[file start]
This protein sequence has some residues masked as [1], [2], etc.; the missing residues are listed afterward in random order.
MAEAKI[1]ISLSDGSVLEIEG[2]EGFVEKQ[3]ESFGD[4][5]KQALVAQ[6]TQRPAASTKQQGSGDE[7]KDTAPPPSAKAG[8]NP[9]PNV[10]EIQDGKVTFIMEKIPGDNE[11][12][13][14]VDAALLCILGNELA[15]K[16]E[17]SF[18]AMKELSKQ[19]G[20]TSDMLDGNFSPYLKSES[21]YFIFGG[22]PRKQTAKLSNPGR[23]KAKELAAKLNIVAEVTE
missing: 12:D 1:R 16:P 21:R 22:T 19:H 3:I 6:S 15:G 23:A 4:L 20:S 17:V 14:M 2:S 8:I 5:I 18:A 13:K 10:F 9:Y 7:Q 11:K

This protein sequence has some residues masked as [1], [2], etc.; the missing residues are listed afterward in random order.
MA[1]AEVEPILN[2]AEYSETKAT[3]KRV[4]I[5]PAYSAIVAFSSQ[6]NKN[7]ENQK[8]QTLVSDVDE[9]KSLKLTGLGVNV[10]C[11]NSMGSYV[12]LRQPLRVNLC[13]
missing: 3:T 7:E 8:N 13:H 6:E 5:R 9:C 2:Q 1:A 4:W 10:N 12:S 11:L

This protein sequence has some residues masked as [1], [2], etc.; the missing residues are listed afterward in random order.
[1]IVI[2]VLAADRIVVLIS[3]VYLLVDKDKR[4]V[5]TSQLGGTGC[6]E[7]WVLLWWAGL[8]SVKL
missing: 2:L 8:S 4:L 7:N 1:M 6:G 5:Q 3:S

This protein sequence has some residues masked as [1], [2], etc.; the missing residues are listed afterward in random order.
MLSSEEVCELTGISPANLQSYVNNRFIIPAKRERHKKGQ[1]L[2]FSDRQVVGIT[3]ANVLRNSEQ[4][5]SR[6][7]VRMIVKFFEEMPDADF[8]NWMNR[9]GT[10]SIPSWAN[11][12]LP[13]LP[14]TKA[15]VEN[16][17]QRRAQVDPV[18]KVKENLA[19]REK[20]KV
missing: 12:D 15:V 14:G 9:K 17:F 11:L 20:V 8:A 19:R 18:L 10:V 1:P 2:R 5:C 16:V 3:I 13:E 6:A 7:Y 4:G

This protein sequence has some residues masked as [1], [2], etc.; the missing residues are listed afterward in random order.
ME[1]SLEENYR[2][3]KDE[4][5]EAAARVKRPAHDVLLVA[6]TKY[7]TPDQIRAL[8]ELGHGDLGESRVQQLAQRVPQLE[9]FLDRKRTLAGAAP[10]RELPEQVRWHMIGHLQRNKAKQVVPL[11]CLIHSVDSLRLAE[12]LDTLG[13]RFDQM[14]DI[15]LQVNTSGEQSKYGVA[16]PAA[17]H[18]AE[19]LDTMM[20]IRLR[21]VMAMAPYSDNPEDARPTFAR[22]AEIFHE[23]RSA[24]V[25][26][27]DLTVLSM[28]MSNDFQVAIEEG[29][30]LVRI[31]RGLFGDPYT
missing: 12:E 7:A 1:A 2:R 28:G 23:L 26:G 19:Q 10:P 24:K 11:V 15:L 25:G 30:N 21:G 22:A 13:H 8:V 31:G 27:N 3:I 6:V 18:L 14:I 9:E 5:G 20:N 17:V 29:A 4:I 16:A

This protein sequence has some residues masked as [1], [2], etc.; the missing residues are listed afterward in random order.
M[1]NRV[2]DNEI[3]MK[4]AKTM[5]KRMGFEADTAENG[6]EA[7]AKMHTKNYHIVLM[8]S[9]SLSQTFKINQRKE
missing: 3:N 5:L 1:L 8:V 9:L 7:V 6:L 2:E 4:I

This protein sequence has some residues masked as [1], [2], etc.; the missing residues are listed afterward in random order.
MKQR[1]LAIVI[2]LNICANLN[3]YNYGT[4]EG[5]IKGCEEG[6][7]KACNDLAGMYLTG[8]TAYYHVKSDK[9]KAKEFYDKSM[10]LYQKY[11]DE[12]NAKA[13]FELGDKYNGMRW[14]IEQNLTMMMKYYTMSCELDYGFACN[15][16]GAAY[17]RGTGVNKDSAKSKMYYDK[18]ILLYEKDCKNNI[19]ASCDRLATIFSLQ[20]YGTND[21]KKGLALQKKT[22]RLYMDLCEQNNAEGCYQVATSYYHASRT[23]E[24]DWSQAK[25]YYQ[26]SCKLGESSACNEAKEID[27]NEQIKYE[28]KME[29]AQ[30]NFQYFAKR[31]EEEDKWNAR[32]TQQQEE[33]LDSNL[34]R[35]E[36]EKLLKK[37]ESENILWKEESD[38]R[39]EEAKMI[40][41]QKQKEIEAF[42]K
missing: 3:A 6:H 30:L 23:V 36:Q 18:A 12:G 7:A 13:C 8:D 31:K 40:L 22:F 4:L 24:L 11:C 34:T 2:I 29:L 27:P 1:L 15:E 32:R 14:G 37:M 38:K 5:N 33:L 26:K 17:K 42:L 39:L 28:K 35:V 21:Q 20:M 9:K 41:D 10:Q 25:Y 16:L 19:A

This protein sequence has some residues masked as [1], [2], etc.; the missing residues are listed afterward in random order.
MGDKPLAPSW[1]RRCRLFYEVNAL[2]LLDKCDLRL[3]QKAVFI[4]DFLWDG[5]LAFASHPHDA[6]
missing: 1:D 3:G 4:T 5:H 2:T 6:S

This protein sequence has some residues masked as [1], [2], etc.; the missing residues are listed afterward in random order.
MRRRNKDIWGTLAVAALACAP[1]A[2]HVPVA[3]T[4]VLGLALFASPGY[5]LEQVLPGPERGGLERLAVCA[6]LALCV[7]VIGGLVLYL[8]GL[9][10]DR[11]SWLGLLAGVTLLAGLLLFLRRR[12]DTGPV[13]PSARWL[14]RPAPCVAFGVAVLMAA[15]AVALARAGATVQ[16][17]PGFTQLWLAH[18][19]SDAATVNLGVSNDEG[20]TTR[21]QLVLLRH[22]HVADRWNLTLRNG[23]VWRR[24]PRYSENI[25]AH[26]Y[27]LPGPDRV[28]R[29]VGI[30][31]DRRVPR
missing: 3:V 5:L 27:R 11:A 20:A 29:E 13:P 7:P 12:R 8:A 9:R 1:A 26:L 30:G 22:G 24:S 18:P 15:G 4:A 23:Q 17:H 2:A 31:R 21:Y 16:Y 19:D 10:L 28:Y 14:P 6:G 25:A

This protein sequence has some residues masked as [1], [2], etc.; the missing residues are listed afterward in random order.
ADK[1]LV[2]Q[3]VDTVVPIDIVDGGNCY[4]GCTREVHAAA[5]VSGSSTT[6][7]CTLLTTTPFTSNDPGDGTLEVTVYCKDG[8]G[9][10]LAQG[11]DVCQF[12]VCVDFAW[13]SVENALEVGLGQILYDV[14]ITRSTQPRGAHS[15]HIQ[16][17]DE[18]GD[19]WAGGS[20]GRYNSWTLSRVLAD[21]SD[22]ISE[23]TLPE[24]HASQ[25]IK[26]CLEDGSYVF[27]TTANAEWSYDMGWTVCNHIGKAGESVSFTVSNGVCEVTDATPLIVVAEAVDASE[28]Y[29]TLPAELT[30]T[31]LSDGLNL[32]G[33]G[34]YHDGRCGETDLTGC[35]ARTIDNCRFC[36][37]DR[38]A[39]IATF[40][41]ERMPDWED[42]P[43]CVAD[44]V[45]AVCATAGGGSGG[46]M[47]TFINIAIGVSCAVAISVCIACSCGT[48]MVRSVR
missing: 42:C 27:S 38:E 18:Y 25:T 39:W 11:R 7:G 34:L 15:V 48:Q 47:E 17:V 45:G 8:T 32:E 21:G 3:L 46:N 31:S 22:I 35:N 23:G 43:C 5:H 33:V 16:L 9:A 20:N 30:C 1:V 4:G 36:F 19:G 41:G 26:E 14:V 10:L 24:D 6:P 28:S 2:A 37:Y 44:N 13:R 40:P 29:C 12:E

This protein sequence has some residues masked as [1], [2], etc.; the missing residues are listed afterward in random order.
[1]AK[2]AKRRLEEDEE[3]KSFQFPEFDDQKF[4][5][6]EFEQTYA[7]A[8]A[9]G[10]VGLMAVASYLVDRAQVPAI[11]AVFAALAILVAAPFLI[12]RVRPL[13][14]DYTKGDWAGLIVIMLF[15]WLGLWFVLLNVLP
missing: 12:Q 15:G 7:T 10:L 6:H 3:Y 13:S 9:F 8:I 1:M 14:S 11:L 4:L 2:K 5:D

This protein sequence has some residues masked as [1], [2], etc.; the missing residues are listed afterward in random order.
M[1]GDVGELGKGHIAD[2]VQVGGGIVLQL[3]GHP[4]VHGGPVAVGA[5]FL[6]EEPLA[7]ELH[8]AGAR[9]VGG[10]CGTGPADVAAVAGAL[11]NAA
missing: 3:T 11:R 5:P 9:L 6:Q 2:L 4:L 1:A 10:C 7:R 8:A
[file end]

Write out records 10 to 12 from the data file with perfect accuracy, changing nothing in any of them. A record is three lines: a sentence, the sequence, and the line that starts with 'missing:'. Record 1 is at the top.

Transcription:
This protein sequence has some residues masked as [1], [2], etc.; the missing residues are listed afterward in random order.
ADK[1]LV[2]Q[3]VDTVVPIDIVDGGNCY[4]GCTREVHAAA[5]VSGSSTT[6][7]CTLLTTTPFTSNDPGDGTLEVTVYCKDG[8]G[9][10]LAQG[11]DVCQF[12]VCVDFAW[13]SVENALEVGLGQILYDV[14]ITRSTQPRGAHS[15]HIQ[16][17]DE[18]GD[19]WAGGS[20]GRYNSWTLSRVLAD[21]SD[22]ISE[23]TLPE[24]HASQ[25]IK[26]CLEDGSYVF[27]TTANAEWSYDMGWTVCNHIGKAGESVSFTVSNGVCEVTDATPLIVVAEAVDASE[28]Y[29]TLPAELT[30]T[31]LSDGLNL[32]G[33]G[34]YHDGRCGETDLTGC[35]ARTIDNCRFC[36][37]DR[38]A[39]IATF[40][41]ERMPDWED[42]P[43]CVAD[44]V[45]AVCATAGGGSGG[46]M[47]TFINIAIGVSCAVAISVCIACSCGT[48]MVRSVR
missing: 42:C 27:S 38:E 18:Y 25:T 39:W 11:R 7:G 34:L 15:V 48:Q 47:E 17:V 45:G 8:T 32:E 21:G 3:L 46:N 31:S 22:I 35:N 23:G 43:C 5:H 33:V 16:L 9:A 20:N 30:C 1:V 4:G 36:F 19:G 41:G 26:E 14:V 10:L 24:D 6:P 28:S 2:A 37:Y 44:N 13:R 40:P 29:C 12:E

This protein sequence has some residues masked as [1], [2], etc.; the missing residues are listed afterward in random order.
[1]AK[2]AKRRLEEDEE[3]KSFQFPEFDDQKF[4][5][6]EFEQTYA[7]A[8]A[9]G[10]VGLMAVASYLVDRAQVPAI[11]AVFAALAILVAAPFLI[12]RVRPL[13][14]DYTKGDWAGLIVIMLF[15]WLGLWFVLLNVLP
missing: 12:Q 15:G 7:T 10:L 6:H 3:Y 13:S 9:F 8:I 1:M 14:S 11:L 4:L 2:K 5:D

This protein sequence has some residues masked as [1], [2], etc.; the missing residues are listed afterward in random order.
M[1]GDVGELGKGHIAD[2]VQVGGGIVLQL[3]GHP[4]VHGGPVAVGA[5]FL[6]EEPLA[7]ELH[8]AGAR[9]VGG[10]CGTGPADVAAVAGAL[11]NAA
missing: 3:T 11:R 5:P 9:L 6:Q 2:L 4:L 1:A 10:C 7:R 8:A